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Mental Health Track 028

Off jaunting about today, this time spreading the gospel of Luke. Skywalker, that is. I wonder how other people manage to sleep and remain asleep while knowing they have to be up at a given time to reach the right train with all the proper connections. I feel like I managed to quash all those insatiable demands from the anxiety fairy last night, distracted in part by reading a very good book which I was loath to put down, but did start to wake up again from around six. The distant smash of bin men, Oscar yowling next door (he’s a cat), all made it through my beloved earplugs, or one of them anyway since the other had fallen out during some dreamy writhing. While it seems like an obviously bad idea to staple them into one’s lughole, but I’d like it if there were some way to keep em in place. Maybe I shouldn’t thrash about in my sleep…

I’ve mentioned using a white noise app previously, and figured its details might be worth sharing for anyone who would find such things a comfort. All white noise apps appear to be called “White Noise App” which is obviously a bullshit SEO thing as well as being utterly unhelpful. Mine shares the same name White Noise, distinguished only by its creator TMSOFT. I paid for the full version several years ago, though I’m damned if I can remember what that upgrade got me. Possibly it was the functionality to record and import my own sounds. Connected to the app is another one, White Noise Market which gives you access to a vast database of sounds and custom mixes uploaded by other people.

In common with most of the white noise apps (I mean, they’re probably all 90% identical), the most delightful feature is being able to make your own mixes. There are loads of presets, including endless rain sounds and an array of mechanical sounds classed as brown, violet, pink, blue and grey (I’m not entirely sure what distinguishes these), terrifying things like a human heart beat (Hammer Horror’s Edgar Allan Poe adaptations has left me unable to find this soothing), lots of fan and dishwasher type sounds. The market gives you limitless things, like ASMR and binaural beat tracks, self-recorded delights like the sound of the night by a lake from someone who camped out there, cat purrs and everything in between. For the mixes you can select up to five sounds, and then choose how they’re layered, varying their location in a stereo mix, individual sound volume, pitch, variance (how repetitive or not you want them – I don’t like being surprised by a sudden burst of thunder, I’d rather have it low-key rumbling the whole time), speed and its oscillation. It’s great – not only can you create an array of super-soothing mixes for different contexts but you can spend a million hours just playing with the thing.

Until I started messing about with the app, which I tracked down after some “sleep better” site recommended the idea and several hours attempting to compare nearly identical things, I hadn’t realised what sounds I find relaxing. That’s probably not unusual, but I generally haven’t given a lot of thought to how I relax. When I was a teenager I used to go to sleep listening to Radio 4 at a low volume – mostly absent of music and filled with human voices – which was OK, though the memory of still being awake when the shipping forecast came on still fills me with rage. For years I allowed an ancient radio alarm clock to slide between bands and wake up to a static fuzz instead of whatever music or (worse) excitable morning chatter might be on the radio. We’ve lived near a railway for the last twenty years and I often found myself waiting for that familiar thunk and whoosh while I waited to sleep. Also, cats’ purrs are awesome, possibly even linked to vibrations that help them knit their own broken bones faster! And the sound of rain on our almost-flat roof in the library is great. Now I can smoosh them all together. I’ve added the purrs of two of our cats as well as borrowing a generic “Purring Pierre”. It’s still a little hard to listen to Merly Boo’s purring because it was such a distinctive purr with a little hitch in it, but Geiger’s steady purr (recorded when he was just a kitten) goes right into most mixes. I must record him again now he’s a big lad with an amazing rumble tiger purr (he’s not named after the Geiger-Muller radiation detector for nothing).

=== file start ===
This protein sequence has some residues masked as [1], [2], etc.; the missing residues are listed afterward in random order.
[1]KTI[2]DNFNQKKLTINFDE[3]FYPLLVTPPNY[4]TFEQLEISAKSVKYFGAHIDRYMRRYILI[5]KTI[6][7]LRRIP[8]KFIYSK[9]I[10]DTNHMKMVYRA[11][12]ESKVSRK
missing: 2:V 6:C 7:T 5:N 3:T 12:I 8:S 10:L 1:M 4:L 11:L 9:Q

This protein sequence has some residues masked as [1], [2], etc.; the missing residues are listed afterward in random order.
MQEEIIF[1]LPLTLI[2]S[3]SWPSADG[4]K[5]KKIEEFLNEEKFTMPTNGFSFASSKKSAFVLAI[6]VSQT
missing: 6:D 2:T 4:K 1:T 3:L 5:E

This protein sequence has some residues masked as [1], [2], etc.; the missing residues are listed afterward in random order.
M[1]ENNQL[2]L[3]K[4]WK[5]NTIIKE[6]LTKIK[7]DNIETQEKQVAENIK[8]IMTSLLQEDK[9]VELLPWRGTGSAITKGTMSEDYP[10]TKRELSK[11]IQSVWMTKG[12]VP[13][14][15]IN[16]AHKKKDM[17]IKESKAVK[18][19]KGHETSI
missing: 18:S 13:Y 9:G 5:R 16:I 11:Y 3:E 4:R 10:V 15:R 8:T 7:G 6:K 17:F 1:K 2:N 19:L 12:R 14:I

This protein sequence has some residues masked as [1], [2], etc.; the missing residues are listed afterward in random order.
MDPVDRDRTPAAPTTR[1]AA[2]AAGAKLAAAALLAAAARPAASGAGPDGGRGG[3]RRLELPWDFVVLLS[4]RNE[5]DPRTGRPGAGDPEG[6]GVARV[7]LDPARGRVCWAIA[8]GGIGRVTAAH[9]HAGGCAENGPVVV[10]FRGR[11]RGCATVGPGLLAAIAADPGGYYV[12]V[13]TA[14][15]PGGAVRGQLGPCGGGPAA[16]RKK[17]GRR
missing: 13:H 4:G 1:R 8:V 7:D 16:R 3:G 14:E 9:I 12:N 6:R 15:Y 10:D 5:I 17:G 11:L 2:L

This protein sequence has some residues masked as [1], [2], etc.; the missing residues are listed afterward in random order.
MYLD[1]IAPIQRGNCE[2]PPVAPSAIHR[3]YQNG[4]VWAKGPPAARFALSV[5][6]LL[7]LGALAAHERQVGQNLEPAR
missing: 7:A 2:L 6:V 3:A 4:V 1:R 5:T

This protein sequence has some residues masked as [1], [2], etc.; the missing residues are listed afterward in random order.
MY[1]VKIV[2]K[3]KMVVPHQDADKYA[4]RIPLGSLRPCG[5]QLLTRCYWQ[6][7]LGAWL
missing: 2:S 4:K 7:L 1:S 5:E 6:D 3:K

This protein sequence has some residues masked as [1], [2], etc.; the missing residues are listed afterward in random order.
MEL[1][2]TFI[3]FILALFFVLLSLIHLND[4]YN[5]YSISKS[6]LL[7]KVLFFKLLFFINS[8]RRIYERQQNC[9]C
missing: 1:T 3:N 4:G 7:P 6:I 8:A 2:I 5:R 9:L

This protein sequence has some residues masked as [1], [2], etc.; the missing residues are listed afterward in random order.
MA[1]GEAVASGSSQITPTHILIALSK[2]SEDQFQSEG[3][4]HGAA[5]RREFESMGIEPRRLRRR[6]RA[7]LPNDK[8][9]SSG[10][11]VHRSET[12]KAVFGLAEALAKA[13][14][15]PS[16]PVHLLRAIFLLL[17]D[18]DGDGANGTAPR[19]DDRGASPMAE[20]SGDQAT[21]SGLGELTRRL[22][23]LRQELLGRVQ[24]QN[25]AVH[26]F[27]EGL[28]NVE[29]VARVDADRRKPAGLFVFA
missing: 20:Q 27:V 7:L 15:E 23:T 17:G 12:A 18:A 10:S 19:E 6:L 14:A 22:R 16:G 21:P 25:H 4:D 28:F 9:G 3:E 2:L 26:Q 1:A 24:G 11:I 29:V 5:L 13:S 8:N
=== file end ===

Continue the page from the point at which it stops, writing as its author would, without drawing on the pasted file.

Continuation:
For preparing to go to sleep, possibly in the full hour before sleep I have a mix of rolling train stock, a running shower, crackling fire, and thunder, with Geiger purring in the centre of it. To play through my headphones while I’m falling asleep I use “vacuum of space”, Geiger once again, water dispenser bubbling, underwater waves and “intergalactic voyage”. The latter is very soft and gentle with all the faintly science fictional elements which reflect the journey of switching off my consciousness and traveling into the weird underside of our awareness. I have lots of others to switch around and use at different times too. Pleasingly I’ve shared these and our purring beasts on the White Noise Market and it looks like some other folks have downloaded them too.

The White Noise app enables various alarms (I wake up to the railway and thunder one too) to switch mixes and sounds on and off at given times, which I’ve married up with MacroDroid to ensure they only apply on certain days and whether my phone’s connected to my sleep mask and so on. Being able to have a plastic technological solution which I can constantly tinker with instead of just hoping for sleep creates a sense of empowerment and I feel actively engaged in the business of doing sleep properly.

Mental Health Track

A purposeful daily attempt to track how I feel and what I’m doing.

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